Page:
Rainfall erosivity is the term used to describe the power or capability for rain storms to cause soil erosion.  Scientific studies have shown that the amount of soil erosion caused by a storm is a function of the total energy of a storm and its intensity, given conditions on the ground surface, such as soil type, topography, and vegetation, being equal.  The energy of a storm is related to the size of raindrops, how fast they fall, and how long the storm lasts.  The intensity is defined and calculated by the maximum amount of rain that falls during any 30 minute period of the storm.  With climate change there is an expectation that rainfall erosivity is changing.  Generally across the world scientists have observed an increase in the number of extreme rainfall events, which means we are seeing more storms with more energy and probably also higher intensity for a longer period of time during the event.  In this study we used data from our ARS watershed in Tombstone Arizona to look at the rainfall erosivity and how it may have changed over the past 50 years.   We can do this at our ARS watershed, called Walnut Gulch, because at this site we have a very long record of highly detailed rainfall information from many raingages.  This gives us the long record needed for finding temporal trends in the data, as well as the very high resolution of data needed to accurately calculate erosivity.  An added bonus, and very important for the study from a statistical standpoint, is that we have there more than 80 raingages spread across the watershed.  It is a highly replicated set of data.  The results of the study did not show any temporal trends in the rainfall erosivity. For this particular location the rainfall patterns do not seem to have significantly changed, at least in a way that has caused a significant change in rainfall erosivity. We did find a spatial trend in the data, showing that higher elevations tended to slightly increasing erosivity.  This was due to something called the orographic effect, which basically results in the fact that more rainfall comes in higher elevations. This was true even though the maximum elevation difference in the Walnut Gulch watershed was only of the order 1300 feet.  The study provides a basis and methodology that can be used at other ARS watersheds to determine if trends exist in other parts of the country.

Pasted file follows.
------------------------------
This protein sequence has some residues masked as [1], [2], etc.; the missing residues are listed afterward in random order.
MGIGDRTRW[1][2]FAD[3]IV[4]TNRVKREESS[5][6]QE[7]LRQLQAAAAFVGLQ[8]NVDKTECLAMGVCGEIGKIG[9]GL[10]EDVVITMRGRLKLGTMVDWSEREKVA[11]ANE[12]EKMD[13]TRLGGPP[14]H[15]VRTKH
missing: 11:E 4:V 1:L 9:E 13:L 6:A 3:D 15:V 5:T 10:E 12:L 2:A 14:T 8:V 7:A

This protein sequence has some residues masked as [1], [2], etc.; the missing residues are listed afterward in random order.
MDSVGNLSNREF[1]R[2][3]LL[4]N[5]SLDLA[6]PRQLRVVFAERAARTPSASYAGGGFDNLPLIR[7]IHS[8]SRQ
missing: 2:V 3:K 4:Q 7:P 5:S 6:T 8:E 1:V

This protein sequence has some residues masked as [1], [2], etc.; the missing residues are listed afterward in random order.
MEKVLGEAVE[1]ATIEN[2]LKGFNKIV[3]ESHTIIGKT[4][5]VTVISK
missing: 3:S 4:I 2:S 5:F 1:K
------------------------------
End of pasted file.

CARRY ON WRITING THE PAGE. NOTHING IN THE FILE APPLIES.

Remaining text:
Green infrastructure management techniques in arid and semi-arid regions:  Software implementation and demonstration using the AGWA/KINEROS2 Watershed Model